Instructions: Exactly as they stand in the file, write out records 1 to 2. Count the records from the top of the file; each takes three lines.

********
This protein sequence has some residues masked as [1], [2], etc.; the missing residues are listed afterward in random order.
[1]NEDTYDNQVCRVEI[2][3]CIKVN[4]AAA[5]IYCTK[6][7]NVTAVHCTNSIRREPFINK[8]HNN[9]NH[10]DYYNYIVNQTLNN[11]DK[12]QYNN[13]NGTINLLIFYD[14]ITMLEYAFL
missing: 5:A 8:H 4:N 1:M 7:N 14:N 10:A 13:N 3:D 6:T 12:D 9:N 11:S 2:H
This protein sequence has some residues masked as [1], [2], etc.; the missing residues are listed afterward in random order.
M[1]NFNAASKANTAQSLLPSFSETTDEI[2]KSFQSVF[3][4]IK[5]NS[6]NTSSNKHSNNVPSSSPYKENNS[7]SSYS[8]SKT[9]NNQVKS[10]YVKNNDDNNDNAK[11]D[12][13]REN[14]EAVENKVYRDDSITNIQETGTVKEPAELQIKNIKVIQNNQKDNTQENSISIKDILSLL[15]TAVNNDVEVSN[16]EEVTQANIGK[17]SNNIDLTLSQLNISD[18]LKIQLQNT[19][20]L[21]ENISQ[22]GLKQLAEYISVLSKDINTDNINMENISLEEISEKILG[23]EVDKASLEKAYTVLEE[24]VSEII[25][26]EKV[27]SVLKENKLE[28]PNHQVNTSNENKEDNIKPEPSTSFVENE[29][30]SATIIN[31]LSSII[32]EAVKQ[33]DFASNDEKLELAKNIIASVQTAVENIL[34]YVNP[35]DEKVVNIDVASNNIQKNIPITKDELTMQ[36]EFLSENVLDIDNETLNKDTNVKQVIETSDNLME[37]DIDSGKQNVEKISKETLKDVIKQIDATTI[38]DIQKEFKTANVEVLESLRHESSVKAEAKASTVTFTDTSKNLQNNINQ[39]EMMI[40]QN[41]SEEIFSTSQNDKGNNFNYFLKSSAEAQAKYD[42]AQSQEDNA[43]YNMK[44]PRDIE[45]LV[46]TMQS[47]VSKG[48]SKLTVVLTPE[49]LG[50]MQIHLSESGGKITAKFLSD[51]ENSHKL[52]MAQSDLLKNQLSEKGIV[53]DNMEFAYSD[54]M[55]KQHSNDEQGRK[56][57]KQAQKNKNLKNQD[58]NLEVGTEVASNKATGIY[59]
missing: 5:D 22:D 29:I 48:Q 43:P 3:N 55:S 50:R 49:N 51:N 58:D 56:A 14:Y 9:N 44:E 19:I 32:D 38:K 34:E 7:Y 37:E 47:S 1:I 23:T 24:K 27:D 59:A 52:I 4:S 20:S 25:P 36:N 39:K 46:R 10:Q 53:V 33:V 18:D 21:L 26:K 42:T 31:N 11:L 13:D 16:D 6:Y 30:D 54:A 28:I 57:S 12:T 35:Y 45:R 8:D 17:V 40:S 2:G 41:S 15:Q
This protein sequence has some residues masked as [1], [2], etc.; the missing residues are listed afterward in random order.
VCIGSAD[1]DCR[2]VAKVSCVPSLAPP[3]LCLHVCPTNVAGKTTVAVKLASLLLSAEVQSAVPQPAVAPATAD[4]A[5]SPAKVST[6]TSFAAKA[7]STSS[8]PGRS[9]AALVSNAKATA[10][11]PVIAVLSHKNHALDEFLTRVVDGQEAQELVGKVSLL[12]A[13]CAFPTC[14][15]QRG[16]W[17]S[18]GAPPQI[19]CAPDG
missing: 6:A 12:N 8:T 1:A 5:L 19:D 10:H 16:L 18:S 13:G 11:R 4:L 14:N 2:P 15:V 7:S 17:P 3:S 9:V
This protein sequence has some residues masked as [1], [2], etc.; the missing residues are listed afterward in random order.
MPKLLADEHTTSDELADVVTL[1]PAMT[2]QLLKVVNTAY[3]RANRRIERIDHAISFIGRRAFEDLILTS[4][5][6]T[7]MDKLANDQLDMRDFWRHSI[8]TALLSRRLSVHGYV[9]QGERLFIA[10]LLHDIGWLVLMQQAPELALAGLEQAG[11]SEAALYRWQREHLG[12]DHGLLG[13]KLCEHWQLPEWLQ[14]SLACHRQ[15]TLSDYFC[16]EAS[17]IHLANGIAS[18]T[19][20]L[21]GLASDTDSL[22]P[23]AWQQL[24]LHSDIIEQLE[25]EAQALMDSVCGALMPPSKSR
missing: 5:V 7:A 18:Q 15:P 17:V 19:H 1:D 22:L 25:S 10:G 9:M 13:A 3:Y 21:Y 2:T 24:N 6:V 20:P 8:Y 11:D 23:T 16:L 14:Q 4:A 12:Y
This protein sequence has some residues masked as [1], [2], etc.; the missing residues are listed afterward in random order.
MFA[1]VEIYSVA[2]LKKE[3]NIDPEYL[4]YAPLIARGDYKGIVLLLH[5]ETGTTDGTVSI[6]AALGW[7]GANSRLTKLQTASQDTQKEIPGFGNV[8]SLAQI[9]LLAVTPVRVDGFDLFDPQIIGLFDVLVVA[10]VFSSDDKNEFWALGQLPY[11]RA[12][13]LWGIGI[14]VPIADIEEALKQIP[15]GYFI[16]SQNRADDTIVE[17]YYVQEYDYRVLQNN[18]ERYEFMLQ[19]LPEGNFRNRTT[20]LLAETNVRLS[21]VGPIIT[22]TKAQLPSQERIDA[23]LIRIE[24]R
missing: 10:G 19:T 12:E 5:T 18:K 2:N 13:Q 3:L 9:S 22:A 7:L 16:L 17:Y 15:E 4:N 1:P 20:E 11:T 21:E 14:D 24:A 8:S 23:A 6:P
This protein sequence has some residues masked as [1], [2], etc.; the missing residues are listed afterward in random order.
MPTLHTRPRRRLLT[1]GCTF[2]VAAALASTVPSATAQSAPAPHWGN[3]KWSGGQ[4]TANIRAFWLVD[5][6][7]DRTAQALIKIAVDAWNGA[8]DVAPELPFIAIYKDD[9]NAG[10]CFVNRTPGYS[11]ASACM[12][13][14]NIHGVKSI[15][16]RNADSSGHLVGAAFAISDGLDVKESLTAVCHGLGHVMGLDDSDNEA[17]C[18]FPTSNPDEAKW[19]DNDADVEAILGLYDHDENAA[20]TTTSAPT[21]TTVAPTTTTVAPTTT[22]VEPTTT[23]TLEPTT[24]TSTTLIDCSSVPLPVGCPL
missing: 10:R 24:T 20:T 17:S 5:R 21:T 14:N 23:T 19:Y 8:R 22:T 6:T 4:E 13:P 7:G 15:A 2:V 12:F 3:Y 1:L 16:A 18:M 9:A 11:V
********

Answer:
This protein sequence has some residues masked as [1], [2], etc.; the missing residues are listed afterward in random order.
[1]NEDTYDNQVCRVEI[2][3]CIKVN[4]AAA[5]IYCTK[6][7]NVTAVHCTNSIRREPFINK[8]HNN[9]NH[10]DYYNYIVNQTLNN[11]DK[12]QYNN[13]NGTINLLIFYD[14]ITMLEYAFL
missing: 5:A 8:H 4:N 1:M 7:N 14:N 10:A 13:N 3:D 6:T 12:D 9:N 11:S 2:H
This protein sequence has some residues masked as [1], [2], etc.; the missing residues are listed afterward in random order.
M[1]NFNAASKANTAQSLLPSFSETTDEI[2]KSFQSVF[3][4]IK[5]NS[6]NTSSNKHSNNVPSSSPYKENNS[7]SSYS[8]SKT[9]NNQVKS[10]YVKNNDDNNDNAK[11]D[12][13]REN[14]EAVENKVYRDDSITNIQETGTVKEPAELQIKNIKVIQNNQKDNTQENSISIKDILSLL[15]TAVNNDVEVSN[16]EEVTQANIGK[17]SNNIDLTLSQLNISD[18]LKIQLQNT[19][20]L[21]ENISQ[22]GLKQLAEYISVLSKDINTDNINMENISLEEISEKILG[23]EVDKASLEKAYTVLEE[24]VSEII[25][26]EKV[27]SVLKENKLE[28]PNHQVNTSNENKEDNIKPEPSTSFVENE[29][30]SATIIN[31]LSSII[32]EAVKQ[33]DFASNDEKLELAKNIIASVQTAVENIL[34]YVNP[35]DEKVVNIDVASNNIQKNIPITKDELTMQ[36]EFLSENVLDIDNETLNKDTNVKQVIETSDNLME[37]DIDSGKQNVEKISKETLKDVIKQIDATTI[38]DIQKEFKTANVEVLESLRHESSVKAEAKASTVTFTDTSKNLQNNINQ[39]EMMI[40]QN[41]SEEIFSTSQNDKGNNFNYFLKSSAEAQAKYD[42]AQSQEDNA[43]YNMK[44]PRDIE[45]LV[46]TMQS[47]VSKG[48]SKLTVVLTPE[49]LG[50]MQIHLSESGGKITAKFLSD[51]ENSHKL[52]MAQSDLLKNQLSEKGIV[53]DNMEFAYSD[54]M[55]KQHSNDEQGRK[56][57]KQAQKNKNLKNQD[58]NLEVGTEVASNKATGIY[59]
missing: 5:D 22:D 29:I 48:Q 43:P 3:N 55:S 50:R 49:N 51:N 58:D 56:A 14:Y 9:N 44:E 19:I 32:D 38:K 34:E 7:Y 37:E 47:S 1:I 23:T 24:K 27:D 59:A 52:I 4:S 20:S 25:P 36:N 39:K 46:R 10:Q 53:V 33:V 18:D 21:L 26:K 42:T 31:N 11:L 13:D 16:D 6:Y 30:D 54:A 28:I 57:S 12:T 35:Y 45:R 8:D 17:V 40:S 2:G 41:S 15:Q